In addition to being one of the few surviving remnants of the old London Bridge, Saint Magnus the Martyr’s Church is a historical treasure for another reason. Tacked to the wall of the bell tower’s archway is a 2,000-year-old piece of wood that hints at London’s Roman past.
A small plaque attached to the timber declares it’s a segment of an old Roman wharf that dates from 75 AD. The old beam was found on Fish Street Hill in 1931 and later brought to the churchyard, where it still stands today, safely secluded in a corner.
The wood is more than an artifact from Roman times. It also illustrates how the banks of the River Thames changed over time, and gives evidence that this area of the city has long been an important hub for transportation.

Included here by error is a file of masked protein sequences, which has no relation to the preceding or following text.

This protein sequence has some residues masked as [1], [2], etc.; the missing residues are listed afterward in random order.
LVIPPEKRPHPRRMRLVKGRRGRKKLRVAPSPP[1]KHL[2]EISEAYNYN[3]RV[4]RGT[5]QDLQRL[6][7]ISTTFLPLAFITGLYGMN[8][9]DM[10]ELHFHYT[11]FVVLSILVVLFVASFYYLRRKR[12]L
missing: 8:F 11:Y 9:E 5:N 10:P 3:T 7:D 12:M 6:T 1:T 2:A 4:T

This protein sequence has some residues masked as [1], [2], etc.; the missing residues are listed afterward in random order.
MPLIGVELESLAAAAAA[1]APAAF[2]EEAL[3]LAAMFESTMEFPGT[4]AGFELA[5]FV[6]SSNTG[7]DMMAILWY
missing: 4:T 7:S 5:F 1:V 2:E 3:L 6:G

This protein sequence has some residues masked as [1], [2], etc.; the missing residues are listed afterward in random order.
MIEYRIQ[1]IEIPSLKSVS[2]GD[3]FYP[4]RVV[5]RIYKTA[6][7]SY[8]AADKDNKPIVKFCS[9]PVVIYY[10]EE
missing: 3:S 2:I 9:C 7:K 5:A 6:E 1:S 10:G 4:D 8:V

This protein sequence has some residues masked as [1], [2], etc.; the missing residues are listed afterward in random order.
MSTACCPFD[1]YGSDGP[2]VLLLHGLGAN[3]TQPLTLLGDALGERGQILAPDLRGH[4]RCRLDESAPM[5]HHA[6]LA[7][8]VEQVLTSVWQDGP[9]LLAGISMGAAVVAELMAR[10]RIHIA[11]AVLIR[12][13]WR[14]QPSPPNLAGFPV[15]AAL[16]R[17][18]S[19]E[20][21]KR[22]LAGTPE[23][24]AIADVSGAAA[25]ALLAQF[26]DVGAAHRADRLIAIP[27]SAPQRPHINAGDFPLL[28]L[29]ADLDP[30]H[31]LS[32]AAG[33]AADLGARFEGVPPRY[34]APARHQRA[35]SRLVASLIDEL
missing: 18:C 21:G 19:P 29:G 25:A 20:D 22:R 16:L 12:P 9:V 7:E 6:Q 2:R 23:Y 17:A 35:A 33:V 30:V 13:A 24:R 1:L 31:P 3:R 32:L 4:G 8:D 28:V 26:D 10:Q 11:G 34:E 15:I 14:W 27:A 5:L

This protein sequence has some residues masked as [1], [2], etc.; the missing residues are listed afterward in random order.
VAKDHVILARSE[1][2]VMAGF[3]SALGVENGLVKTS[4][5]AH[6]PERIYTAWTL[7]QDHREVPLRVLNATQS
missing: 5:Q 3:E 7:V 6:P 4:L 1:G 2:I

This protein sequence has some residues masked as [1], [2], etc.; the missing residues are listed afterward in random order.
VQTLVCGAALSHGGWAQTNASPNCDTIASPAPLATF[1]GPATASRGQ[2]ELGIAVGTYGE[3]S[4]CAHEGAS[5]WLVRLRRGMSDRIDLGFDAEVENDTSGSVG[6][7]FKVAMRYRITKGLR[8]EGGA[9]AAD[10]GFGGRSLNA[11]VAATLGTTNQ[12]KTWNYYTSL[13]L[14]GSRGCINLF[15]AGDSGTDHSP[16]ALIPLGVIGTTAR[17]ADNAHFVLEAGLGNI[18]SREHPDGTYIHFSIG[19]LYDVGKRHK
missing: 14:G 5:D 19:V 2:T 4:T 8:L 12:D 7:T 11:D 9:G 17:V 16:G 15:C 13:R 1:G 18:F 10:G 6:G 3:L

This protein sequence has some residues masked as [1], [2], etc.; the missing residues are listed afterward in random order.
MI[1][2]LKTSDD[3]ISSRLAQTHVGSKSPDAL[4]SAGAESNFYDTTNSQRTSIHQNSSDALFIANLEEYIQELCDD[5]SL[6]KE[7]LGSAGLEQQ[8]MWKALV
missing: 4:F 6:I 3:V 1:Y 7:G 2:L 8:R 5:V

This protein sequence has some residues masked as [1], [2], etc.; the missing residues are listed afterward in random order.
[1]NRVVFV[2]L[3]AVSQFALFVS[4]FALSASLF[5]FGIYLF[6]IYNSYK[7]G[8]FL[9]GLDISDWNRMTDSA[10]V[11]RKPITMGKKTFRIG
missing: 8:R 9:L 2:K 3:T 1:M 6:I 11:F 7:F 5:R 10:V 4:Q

As the archway the timber now resides in was once a pedestrian entrance onto the old London Bridge, it’s likely that hundreds of thousands, if not millions, of people walked right by this small piece of the past. The courtyard holds other pieces of lost infrastructure in addition to this pedestrian archway and the old beam. You can also spot stones from the arch of a medieval bridge that once stretched across the Thames.